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4716 Non-Invasive MRD Monitoring in Multiple Myeloma Patients By Heavy/Light Chain Analysis

Program: Oral and Poster Abstracts
Session: 652. Multiple Myeloma: Clinical and Epidemiological: Poster III
Hematology Disease Topics & Pathways:
Minimal Residual Disease
Monday, December 11, 2023, 6:00 PM-8:00 PM

Lauren Campbell, PhD1*, Karthik Ramasamy2 and Ross Sadler1*

1Immunology Laboratory, Oxford University Hospitals NHS Foundation Trust, Oxford, United Kingdom
2Department of Haematology, Oxford University Hospitals NHS Foundation Trust, Oxford, United Kingdom


The majority of multiple myeloma (MM) patients are now achieving very deep responses. The most sensitive disease detection techniques are currently bone marrow assays. However, as bone marrow sampling is invasive and unpleasant for patients it is important to investigate whether blood-based assays could be equally or more informative of disease status. The heavy/light chain assay (HevyliteTM, The Binding Site, UK) evaluates serum heavy/light chains (HLC) for IgG, IgA and IgM M-proteins. This study assessed whether the HLC assay could act as an effective marker for disease in the bone marrow of treated MM patients and evaluated the prognostic utility of HLC measurements at best response and relapse time points.


104 IgG and IgA MM patients were recruited either prior to transplant or during chemotherapy. Median follow up was 18 months. Routine M-protein tests were performed alongside HLC testing with parameters including involved HLC (iHLC), uninvolved HLC (uHLC) and kappa/lambda HLC ratio (HLCr). A bone marrow flow cytometry (NGF) assay was performed up to a sensitivity of 10-6 and was considered to be the gold standard assay. Disease response was determined according to the IMWG criteria.

Results and Discussion

At pre- and post-transplant time points there was significant agreement between HLC measurements and NGF, with uHLC being the most sensitive measurement (86%) and HLCr the most specific (100%). Both uHLC and HLCr show substantial agreement with the bone marrow NGF method whilst iHLC cannot be used to indicate bone marrow status.

Survival analysis showed significantly inferior progression free survival (PFS) in patients with an abnormal uHLC (p=0.01) (Figure A) or HLCr (p=0.02) result post-transplant but no survival difference based on iHLC status (p=0.78) (Figure B). Interestingly, performing survival analysis on these same samples using serum immunofixation (IFE) status (positive or negative) did not produce a significant PFS difference between participants (p=0.21).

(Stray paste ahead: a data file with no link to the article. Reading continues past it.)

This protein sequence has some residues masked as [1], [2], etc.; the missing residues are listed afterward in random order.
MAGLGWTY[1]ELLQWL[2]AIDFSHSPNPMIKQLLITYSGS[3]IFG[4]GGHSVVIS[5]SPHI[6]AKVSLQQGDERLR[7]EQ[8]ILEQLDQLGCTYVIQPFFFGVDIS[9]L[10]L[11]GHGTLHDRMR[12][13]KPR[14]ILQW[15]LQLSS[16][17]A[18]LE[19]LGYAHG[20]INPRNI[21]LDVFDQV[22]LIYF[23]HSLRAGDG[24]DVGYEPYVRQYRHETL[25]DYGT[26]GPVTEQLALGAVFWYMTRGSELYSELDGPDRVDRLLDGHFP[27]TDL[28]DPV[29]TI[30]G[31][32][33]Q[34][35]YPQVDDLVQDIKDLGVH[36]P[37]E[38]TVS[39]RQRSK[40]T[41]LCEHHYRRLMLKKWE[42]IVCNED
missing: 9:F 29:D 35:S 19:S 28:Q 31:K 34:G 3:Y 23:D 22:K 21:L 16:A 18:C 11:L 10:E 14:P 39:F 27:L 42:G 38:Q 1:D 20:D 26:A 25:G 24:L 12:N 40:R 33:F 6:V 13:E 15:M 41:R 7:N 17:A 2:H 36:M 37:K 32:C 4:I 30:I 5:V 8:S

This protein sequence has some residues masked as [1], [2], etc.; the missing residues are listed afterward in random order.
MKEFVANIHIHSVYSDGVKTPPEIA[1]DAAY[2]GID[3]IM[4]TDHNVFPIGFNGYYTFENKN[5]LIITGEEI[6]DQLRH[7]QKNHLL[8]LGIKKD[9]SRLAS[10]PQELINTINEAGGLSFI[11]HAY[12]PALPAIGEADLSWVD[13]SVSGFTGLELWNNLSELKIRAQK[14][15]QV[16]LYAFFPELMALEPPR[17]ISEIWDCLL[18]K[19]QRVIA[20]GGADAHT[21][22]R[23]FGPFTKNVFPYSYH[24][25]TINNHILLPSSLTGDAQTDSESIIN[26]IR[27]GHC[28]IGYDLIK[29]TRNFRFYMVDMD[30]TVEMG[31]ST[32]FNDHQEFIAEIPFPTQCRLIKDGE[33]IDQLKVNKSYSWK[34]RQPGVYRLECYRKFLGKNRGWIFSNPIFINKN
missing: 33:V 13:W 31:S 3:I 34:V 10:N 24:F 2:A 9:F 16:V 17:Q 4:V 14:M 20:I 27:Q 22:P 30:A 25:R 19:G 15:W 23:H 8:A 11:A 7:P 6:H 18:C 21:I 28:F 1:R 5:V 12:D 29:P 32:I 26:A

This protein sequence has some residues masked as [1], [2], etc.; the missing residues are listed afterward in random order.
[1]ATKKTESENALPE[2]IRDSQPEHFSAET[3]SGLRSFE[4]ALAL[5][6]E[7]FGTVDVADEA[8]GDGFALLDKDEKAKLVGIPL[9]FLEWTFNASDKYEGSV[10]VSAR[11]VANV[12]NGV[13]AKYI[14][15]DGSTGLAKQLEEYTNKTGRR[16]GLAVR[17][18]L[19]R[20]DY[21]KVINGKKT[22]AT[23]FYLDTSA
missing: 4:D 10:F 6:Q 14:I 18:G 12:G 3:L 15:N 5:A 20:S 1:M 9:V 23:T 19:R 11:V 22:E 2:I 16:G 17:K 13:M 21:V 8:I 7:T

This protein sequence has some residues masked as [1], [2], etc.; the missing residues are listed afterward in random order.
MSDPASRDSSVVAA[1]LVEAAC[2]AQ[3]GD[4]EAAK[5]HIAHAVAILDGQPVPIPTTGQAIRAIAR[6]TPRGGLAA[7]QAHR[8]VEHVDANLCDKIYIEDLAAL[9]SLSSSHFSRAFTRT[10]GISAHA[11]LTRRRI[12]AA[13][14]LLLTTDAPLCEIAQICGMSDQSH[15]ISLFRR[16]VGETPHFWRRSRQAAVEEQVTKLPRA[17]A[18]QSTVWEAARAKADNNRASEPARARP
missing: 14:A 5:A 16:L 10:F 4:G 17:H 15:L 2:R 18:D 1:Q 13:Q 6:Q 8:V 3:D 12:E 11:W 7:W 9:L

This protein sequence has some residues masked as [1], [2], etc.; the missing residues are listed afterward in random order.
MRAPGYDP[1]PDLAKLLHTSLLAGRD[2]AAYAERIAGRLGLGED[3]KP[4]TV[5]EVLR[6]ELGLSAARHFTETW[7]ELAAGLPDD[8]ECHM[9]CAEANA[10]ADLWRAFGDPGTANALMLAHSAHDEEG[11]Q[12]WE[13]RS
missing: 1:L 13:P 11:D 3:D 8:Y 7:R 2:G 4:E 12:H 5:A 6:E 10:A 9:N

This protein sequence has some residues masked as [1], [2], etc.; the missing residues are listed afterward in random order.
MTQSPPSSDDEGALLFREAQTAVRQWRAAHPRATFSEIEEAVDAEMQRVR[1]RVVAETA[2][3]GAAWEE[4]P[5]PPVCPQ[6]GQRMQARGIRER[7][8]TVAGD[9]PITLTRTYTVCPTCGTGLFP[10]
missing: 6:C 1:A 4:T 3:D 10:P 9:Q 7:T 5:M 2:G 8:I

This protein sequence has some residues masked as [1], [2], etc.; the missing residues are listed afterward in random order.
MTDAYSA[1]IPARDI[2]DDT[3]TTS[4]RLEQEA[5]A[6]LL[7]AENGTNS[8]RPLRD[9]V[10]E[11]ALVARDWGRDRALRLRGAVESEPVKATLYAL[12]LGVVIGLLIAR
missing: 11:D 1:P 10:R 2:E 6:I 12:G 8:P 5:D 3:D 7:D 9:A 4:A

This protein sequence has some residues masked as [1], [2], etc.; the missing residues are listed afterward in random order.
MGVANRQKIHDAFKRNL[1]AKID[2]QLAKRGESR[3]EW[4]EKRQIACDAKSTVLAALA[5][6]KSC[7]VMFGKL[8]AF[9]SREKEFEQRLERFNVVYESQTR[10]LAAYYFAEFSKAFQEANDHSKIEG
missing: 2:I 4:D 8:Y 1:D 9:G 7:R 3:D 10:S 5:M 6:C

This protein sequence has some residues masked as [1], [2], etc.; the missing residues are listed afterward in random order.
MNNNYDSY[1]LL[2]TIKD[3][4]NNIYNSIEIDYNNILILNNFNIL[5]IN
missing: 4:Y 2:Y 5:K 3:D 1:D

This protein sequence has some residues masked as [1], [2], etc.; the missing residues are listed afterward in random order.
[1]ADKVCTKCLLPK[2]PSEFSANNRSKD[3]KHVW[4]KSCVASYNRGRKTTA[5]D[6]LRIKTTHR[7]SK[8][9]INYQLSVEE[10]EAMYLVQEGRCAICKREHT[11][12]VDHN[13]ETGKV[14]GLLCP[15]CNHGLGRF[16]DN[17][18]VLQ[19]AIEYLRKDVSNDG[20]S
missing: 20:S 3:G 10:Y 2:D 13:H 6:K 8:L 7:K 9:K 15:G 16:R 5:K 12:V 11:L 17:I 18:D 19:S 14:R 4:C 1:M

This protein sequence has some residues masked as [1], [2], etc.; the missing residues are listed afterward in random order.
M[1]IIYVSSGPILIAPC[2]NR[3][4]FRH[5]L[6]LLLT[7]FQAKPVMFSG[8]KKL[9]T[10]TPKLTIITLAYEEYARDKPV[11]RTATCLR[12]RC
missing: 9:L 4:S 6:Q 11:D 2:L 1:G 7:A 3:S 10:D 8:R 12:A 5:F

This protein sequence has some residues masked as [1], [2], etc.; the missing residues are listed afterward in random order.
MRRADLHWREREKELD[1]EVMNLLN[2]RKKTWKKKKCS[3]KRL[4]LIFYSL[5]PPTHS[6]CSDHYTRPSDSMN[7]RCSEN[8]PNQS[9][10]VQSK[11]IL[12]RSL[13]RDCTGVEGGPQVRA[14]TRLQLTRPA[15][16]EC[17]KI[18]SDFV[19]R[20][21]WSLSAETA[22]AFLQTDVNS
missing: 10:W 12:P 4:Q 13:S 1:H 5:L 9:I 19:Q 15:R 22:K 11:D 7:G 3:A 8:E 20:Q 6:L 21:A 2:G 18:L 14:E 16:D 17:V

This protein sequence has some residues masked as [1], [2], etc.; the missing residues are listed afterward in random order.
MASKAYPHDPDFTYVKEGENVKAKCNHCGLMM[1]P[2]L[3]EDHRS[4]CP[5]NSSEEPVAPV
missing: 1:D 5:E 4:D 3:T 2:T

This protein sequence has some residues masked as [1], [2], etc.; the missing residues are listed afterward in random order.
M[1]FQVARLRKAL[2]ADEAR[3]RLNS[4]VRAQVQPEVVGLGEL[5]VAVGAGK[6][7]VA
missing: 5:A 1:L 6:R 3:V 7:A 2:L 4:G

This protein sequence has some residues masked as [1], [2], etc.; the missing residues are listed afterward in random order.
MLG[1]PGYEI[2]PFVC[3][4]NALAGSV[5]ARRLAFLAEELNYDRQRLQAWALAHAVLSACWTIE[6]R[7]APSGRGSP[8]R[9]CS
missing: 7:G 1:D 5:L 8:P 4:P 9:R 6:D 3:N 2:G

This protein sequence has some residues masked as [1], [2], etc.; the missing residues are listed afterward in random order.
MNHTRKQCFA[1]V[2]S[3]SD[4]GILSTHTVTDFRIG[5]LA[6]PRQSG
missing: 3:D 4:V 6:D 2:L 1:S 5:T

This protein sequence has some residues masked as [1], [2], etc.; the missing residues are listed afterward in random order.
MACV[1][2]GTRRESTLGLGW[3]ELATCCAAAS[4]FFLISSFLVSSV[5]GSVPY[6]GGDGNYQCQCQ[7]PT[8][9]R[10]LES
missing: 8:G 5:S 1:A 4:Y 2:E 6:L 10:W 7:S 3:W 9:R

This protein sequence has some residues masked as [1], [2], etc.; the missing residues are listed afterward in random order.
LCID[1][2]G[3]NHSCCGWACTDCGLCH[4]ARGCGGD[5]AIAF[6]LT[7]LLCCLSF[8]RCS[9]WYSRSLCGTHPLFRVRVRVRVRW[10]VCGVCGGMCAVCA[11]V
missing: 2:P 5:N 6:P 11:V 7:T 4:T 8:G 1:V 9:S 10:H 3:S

During long term follow up, HLC values showed a correlation with depth of response, with uHLC being abnormal in 60% of complete response (CR) patients. This suggests that those participants currently grouped as CR may be able to be further subdivided according to uHLC level and this could have a prognostic value in the monitoring and treatment of these patients.

At best response uHLC was the only HLC or free light chain (FLC) measurement which gave a significant difference in PFS for all patients in partial response (PR) or better (p=0.005), remaining true when analysing patients in ≥CR only (p=0.002). The addition of free light chain measurements into the HLC analysis did not improve the significance of these survival differences.

In relapsed patients, paired comparisons of M-protein and disease activity markers at best response vs. prior to clinical relapse were performed. uHLC was the only marker which was significantly different between the two time points in IgG and IgA patients. The significance of this was confirmed by showing that those patients in stable disease did not experience a significant change in uHLC levels. For other M-protein variables such as total immunoglobulin, IFE status and FLC values there was an increase in levels or abnormality between best response and pre-relapse but these were not significant. The paired comparison suggests that monitoring an individual using HLC could help to detect relapse earlier than conventional methods.

In all analyses performed the HLC assay showed increased sensitivity and utility over the IFE technique.


This study suggests that the HLC assay can be used prior to bone marrow analysis to help influence decisions and improve the patient and laboratory experience. These results can be put into practice during patient follow up post initial treatment in the following ways:

  1. At deepest response an abnormal uHLC or HLCr suggests a positive MRD status, meaning a possible reduction or delay in the requirement for bone marrow assessment.
  2. All patients in ≥VGPR should have HLC performed alongside conventional assays during follow up.
  3. If uHLC values become abnormal during follow up then it should be assumed that the patient is about to undergo relapse.

The measurement of HLC values have been shown to be a significant marker in this study, for sensitively detecting the M-protein, giving further clarification of response status and predicting early relapse.

Disclosures: Ramasamy: Amgen, Celgene (BMS), GSK, Janssen, Takeda: Research Funding; AbbVie, Adaptive Biotechnologies, Amgen, Celgene (BMS), GSK, Janssen, Karyopharm, Oncopeptides, Pfizer, Sanofi, Takeda, Recordati pharma, Menarini Stemline: Speakers Bureau; AbbVie, Adaptive Biotechnologies, Amgen, Celgene (BMS), GSK, Janssen, Karyopharm, Oncopeptides, Pfizer, Sanofi, Takeda Recordati pharma, Menarini Stemline: Honoraria; Pfizer, GSK: Membership on an entity's Board of Directors or advisory committees.

*signifies non-member of ASH